From dissidents to tyrants
The father of Georgian independence was a colorful personality. On the one hand, Gamsakhurdia was a typical dissident and intellectual, the son of a writer and a doctor of philology, a member of the Union of Writers and a senior fellow at the Georgian Language Institute. On the other hand, he was a radical ethnic nationalist who led thousands of armed cutthroats to carry out pogroms against minority Ossetians and Avars.
After coming to power, Gamsakhurdia became an authoritarian leader with fascistic impulses. Having been elected chairman of the Supreme Soviet, he immediately ousted the Communists from parliament and outlawed the party. One notorious fuehrer acted in much the same way in the Reichstag in 1933, but he did not have a degree in philology.
Georgia has had many such colorful leaders. What other country could have produced a man who is referred to in encyclopedias “a political, military and criminal leader, a thief in law”? All these terms apply to another notorious personality, Jaba Ioseliani, who wrote scholarly works, novels and plays and taught at a drama school. What a surprising mix. Ioseliani was imprisoned in Soviet Georgia, under Gamsakhurdia, and under Shevardnadze, whom he helped come to power.
Let's return to 1991. When the Congress of the People's Deputies of the Soviet Union decided to hold a national referendum for the Soviet Union's preservation on March 17, the Georgian Supreme Soviet, in which Gamsakhurdia had already gained firm ground, refused to take part in it. He announced his own, Georgian referendum, which Abkhazia and South Ossetia refused to take part in.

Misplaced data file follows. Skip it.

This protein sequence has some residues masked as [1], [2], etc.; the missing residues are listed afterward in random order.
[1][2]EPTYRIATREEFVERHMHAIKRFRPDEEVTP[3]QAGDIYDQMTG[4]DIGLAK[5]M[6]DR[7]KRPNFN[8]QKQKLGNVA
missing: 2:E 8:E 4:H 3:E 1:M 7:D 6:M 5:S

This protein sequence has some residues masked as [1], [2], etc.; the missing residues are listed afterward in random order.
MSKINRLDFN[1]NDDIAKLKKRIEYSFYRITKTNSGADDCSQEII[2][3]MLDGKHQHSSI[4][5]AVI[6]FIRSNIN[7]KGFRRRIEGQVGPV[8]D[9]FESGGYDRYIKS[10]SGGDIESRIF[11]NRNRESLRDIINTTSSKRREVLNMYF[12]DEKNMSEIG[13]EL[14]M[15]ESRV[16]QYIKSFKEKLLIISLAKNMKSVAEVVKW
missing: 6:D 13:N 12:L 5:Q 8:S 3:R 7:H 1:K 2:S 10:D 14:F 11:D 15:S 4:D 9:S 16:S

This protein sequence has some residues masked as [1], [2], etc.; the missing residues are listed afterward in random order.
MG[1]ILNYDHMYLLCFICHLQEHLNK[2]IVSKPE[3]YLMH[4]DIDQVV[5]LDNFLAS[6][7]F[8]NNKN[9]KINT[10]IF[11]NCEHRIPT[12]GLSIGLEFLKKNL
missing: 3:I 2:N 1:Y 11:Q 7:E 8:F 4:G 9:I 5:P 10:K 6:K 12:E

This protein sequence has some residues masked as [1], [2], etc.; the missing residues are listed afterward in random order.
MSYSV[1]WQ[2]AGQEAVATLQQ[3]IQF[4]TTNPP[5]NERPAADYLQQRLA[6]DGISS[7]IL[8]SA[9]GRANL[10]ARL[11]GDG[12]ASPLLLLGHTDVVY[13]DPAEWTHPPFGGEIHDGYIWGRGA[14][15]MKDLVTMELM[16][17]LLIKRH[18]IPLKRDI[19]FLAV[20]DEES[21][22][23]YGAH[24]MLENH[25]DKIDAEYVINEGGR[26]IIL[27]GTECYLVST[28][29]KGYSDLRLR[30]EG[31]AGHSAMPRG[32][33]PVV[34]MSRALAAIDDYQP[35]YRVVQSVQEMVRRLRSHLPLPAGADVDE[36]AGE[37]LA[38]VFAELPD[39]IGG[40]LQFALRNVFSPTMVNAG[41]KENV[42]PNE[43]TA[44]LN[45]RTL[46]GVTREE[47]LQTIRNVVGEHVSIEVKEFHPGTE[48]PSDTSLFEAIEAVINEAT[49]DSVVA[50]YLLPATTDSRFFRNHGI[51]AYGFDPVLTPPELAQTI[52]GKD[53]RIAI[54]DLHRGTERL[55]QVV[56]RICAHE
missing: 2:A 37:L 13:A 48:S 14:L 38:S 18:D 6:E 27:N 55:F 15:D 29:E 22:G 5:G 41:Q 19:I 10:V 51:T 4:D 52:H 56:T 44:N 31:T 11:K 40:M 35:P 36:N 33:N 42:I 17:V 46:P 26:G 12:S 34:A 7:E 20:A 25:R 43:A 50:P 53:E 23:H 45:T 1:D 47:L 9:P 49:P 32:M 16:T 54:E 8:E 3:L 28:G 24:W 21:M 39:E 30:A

The Presidium of the Supreme Soviet of the Georgian SSR abolished South Ossetian republic in November 1989. However, it still existed, although not on the entire territory of the former South-Ossetian Autonomous Region. But the authorities of the unrecognized republic gained a firm hold on its capital Tskhinvali, undermining, together with Abkhazia, the unity of Georgia, which followed in the footsteps of the Soviet empire. The blame for this rests with Gamsakhurdia and his rigid, hard-line ethnic policy.
This was the only policy Gamsakhurdia pursued. He banned parties, shut down newspapers, subjugated the leaders of regional administrations and mired Georgia in a long and bloody struggle with the rebellious former autonomies. By the end of 1991, his compatriots were completely fed up with him. They overthrew him in a long and agonizing process, and finished him off in Western Georgia, the homeland of his ancestors, where he unleashed a civil war against the government in Tbilisi. This chaos came to an end on December 31, 1993 when Gamsakhurdia was either killed or committed a suicide. The circumstances of his death are still under investigation.
These were the early days of Georgia's independence, whose essence was captured by the famous theater and film director Giga Lordkipanidze: “I can't say how independent we are today because in many respects we depend on big countries, their desires and their fair and unfair grievances against our country.” Artists sometimes provide a better appraisal of reality than politicians, who are often prone to demagoguery.
(Source: Rianovosti